Lynn’s theme of the suppressed androgyny also pushes him off balance in the matter of Hemingway’s happiness. Although he is good on moments of exhilaration in the work, recalling his powerful evocation of sensuous delight in food and (particularly) landscape, and although he cites Archibald MacLeish on the novelist’s ‘keen ... sense of life’s brimming possibilities’, Lynn presents Hemingway as almost unrelievedly depressed, anxiety-haunted, suicidal. The literary journalist A.E. Hotchner described a meeting with Hemingway in the Floridita, his favourite bar near his home in Cuba: ‘Something played off him – he was intense, electrokinetic, but in control, a race horse reined in. He stopped to talk to one of the musicians in fluent Spanish and something about him hit me – enjoyment: God, I thought, how he’s enjoying himself! I had never seen anyone with such an aura of fun and well-being.’ To this happy account Lynn delivers a bluff rebuttal: Hotchner ‘gave no sign of understanding – even in retrospect – that the aura of fun hanging about Hemingway as he entered the bar had been induced by the booze he had been tapping into in all likelihood since dawn.’ Oh, come on: he was there, even if prepared to like the novelist because he loved his work.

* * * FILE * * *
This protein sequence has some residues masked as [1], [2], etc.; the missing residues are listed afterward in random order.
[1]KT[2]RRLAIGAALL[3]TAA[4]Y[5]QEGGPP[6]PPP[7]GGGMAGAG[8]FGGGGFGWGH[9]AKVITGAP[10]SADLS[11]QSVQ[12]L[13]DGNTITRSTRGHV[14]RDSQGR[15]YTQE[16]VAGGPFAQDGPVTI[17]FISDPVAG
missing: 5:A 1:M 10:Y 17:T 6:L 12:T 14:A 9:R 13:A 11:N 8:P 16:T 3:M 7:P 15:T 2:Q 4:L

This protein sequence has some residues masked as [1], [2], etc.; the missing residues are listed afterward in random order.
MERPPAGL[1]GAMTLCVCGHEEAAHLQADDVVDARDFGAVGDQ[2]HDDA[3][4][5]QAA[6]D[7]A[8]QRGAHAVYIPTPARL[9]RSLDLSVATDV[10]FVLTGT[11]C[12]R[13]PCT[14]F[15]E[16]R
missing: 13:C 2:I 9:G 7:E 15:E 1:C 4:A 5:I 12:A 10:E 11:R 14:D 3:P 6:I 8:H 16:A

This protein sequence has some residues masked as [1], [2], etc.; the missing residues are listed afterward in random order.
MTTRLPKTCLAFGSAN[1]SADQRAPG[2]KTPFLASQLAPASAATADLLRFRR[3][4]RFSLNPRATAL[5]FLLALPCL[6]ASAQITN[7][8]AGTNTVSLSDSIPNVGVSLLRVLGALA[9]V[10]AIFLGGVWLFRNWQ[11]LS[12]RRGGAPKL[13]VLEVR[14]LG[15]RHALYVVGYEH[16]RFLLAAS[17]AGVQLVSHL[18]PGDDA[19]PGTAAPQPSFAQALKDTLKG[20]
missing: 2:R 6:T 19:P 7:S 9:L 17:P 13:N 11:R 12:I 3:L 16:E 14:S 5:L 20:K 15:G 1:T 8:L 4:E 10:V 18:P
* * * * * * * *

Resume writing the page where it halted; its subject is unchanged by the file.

More puzzling is Lynn’s treatment of Hemingway’s ‘romance with left-wing politics’, as he calls it, and its consequences. Hemingway’s attraction to the Loyalist cause in Spain was, says Lynn, like that of other ‘anti-Fascist intellectuals’ thundering their support from ‘a thousand pulpits’ while ‘ignoring on the one hand the appalling disarray within the non-Communist Left and refusing on the other hand to face up to the fact that the anti-Fascist propaganda being generated by the Comintern’s cleverest liars ... was a rhetorical cover for the imperialistic designs of a system no less ruthless than Hitler’s and infinitely more so than the repressive regime that Franco would establish.’ This is just part of one of the longest sentences in Lynn’s book. It certainly gets the idea across. Hemingway’s later disillusionment with the way the Russians had manipulated the Loyalist struggle ‘was not a sign, however, of an emerging political realism on his part, but rather of a re-emerging disgust with politics in any form’. He can’t win, it seems. And while Lynn ridicules the hapless Cowley’s assertion that For whom the bell tolls had been used by the Russian armies in World War Two as a textbook of guerrilla warfare, he neglects to mention Fidel Castro’s claim, made to Kenneth Tynan and cited in Meyers, that ‘we took For whom the bell tolls to the hills with us, and it taught us about guerrilla warfare.’ Indeed, Lynn says nothing about Castro, or his relationship with the celebrated writer living in his country.